Iurra’s Word is as follows:
-Be true to your mate unto their death, and to your chicks unto their fledging.
-Let no sparrow be faethwr (a bird of prey) or llew, a predator. (Sparrows do not consider insects to be alive.)
-Share your bounty with the flock, and in turn the flock will share its bounty with you.
-Sing strongly and well, but only when the time is right.

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For Xori had in fact dined on the flesh of another bird, in direct contravention of Iurra’s word.

The striders had prepared the bird’s flesh so artfully, and so flavorfully breaded it with crumbs and spices, that Xori had simply not noticed. But Echyda, with her father’s prowling eye, had noticed the subtle bones, the secret sinews, and had reported them to Oesoeddi, who still possessed his father’s keen mind and impressive memory for the word of Iurra, the Mother.

Despite Xori’s protests of ignorance, the remedy was clear. Xori was stripped of his title of riau, leader, and declared to be faethwr, a bird of prey, along with all his followers who had joined him in the forbidden repast. They were cast out, shunned for their cannibalism. All but his daughter Xoria, of course, who had been the first to sound the alarm and now stood to become the new riau, clear of suspicion.

After all, what daughter would report her father who did not have the best interests of the flock at heart?

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A selection of words and terms from Passerine, the language of sparrows.

strider – A human being, so named for their curious gait. “Strider” is used rather than the Passerine word, llewe, to reduce confusion.

llew – A predator, which takes and eats sparrows. Can be more generally applied to any creature that sparrows find frightening, including striders

ysgly – Prey, that which is preyed upon by llew. Can include sparrows, but more often refers to other creatures.

faethwr – Birds of prey, eagles and hawks. While they can be–and are–called llew, their ability to fly makes them more dangerous.

amh – Birds that are often indifferent to sparrows. Typically applied to crows, gulls, and the like, which rarely harm sparrows so long as the sparrows are not foolish.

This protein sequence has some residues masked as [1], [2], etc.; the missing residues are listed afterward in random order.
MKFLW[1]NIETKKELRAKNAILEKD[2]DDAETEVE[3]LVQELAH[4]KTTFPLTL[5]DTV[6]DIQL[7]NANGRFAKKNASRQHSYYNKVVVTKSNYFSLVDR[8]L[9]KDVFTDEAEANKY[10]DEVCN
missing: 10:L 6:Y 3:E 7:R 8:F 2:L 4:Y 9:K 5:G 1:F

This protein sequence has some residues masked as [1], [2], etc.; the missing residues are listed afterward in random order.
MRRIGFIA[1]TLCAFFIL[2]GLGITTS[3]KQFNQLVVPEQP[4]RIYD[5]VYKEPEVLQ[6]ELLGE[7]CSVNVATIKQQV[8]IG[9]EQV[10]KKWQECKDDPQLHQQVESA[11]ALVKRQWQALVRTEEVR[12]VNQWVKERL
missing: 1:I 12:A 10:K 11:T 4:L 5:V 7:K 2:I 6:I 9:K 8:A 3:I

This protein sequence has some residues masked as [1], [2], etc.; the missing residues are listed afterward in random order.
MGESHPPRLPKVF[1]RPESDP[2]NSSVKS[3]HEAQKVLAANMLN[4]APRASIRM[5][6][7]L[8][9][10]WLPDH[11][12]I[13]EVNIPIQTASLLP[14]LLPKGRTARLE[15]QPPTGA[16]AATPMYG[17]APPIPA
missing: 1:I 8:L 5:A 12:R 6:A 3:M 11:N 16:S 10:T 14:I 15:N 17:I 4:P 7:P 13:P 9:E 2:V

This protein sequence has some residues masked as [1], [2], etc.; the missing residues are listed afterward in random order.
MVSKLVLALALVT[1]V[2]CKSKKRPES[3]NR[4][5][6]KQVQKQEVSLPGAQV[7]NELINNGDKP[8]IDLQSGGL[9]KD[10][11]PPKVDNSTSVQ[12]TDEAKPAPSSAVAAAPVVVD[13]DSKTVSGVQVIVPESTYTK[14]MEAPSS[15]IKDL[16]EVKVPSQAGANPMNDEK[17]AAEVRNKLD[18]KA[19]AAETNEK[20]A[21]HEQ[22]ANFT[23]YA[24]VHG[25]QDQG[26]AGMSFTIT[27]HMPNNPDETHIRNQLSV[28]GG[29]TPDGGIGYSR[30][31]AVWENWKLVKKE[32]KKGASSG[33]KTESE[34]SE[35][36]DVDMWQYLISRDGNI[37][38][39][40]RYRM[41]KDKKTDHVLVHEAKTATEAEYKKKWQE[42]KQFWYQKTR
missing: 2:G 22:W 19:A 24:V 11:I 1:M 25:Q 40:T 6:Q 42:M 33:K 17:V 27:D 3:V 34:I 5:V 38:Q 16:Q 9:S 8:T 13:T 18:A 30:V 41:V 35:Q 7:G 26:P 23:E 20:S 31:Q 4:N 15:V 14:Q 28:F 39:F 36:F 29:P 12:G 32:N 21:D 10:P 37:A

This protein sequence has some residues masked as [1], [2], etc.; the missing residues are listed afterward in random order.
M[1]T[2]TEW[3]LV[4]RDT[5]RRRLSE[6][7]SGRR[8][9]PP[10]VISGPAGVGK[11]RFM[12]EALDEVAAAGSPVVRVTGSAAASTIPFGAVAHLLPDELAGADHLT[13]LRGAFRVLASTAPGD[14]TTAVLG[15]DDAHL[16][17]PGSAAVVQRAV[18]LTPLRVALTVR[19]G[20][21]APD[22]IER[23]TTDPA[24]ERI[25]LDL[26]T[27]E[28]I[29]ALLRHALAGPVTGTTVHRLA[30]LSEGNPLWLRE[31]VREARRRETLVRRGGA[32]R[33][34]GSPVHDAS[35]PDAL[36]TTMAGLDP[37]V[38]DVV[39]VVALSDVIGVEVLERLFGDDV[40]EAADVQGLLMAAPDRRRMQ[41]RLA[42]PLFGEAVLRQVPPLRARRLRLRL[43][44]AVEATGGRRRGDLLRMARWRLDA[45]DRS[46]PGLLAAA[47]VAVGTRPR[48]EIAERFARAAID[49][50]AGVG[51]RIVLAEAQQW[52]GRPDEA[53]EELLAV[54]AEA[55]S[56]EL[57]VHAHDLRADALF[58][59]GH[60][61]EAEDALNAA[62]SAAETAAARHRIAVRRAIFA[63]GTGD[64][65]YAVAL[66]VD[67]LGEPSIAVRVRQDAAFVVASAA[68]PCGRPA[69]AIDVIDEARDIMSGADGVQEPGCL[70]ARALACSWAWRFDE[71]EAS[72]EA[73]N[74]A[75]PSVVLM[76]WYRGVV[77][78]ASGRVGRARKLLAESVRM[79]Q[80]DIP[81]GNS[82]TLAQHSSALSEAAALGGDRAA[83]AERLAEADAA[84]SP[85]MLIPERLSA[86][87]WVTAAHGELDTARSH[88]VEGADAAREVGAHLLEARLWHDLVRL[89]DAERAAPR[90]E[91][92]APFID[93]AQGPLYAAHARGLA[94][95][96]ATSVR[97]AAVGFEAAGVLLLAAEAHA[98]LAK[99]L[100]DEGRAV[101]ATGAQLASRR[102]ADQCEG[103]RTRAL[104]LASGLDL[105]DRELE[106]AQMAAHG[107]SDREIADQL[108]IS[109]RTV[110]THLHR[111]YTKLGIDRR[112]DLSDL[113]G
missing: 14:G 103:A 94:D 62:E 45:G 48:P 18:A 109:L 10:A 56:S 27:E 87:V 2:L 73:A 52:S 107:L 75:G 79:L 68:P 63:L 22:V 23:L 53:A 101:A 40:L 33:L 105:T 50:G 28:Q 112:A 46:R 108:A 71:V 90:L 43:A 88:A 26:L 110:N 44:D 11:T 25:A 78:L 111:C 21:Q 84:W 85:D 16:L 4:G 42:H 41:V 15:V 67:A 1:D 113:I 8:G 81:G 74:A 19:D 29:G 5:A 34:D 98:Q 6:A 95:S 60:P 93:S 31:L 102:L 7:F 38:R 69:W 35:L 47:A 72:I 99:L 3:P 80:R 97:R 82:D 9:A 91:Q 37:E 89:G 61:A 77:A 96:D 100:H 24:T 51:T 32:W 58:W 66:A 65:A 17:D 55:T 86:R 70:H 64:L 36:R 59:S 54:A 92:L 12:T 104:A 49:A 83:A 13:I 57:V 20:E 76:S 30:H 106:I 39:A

riau – A king or leader. Can be used in a metaphorical or honorary sense, often for a particularly old or respected sparrow.

esgyn – Good places in trees. They can be fine perches, or highly suitable nesting material, but most often refer to excellent sources of food like wild berries.

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Marking the beginning of fledging season and the end of the cold, hard winter, the sparrows venerate Seedsprout over all other holidays. It does not always exactly coincide with the warming of the sun and the plenty of seeds and young shoots to eat, but their arrival is always heralded.

The midsummer celebration of Longday is when the newly fledged chicks take their places as full members of sparrow society. The longest, hottest day of the year, it is also an opportunity to remember that winter has begun its approach and that the halcyon days of summer are fleeting.

The most dour of all sparrow holidays, Flutterleaf is a final feast on the latest-blooming, the cherries and their ilk. One final chance to fatten for the hardships to come, it is also often fledglings’ last chance to seek assistance from their parents before their first winter alone.

The coldest and darkest day of the year, Darkday is a time to remember all those sparrows that have perished in the previous cycle. But it is also a hopeful time, because spring has finally begun its arrival. Darkday Dances are often the place where sparrows meet their mate for the season.

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“You mustn’t heed him,” said the crow. “His kind have a dour streak to them.”

“You know all too well of what I speak, corvid,” hissed the vulture. “You have taken of the dead just as I, I who have seen and feasted on death since my parents first bore it to me in the nest.”

“So what would you say, then?” I asked both birds.

“The world is cruel and there is no reason to it,” said the vulture. “I have seen the deserving young cut low, the revered aged slaughtered, and feasted on the eyes of those who wished only good for others and the world. Indifference is the way of our world, and indifference I cannot but share.”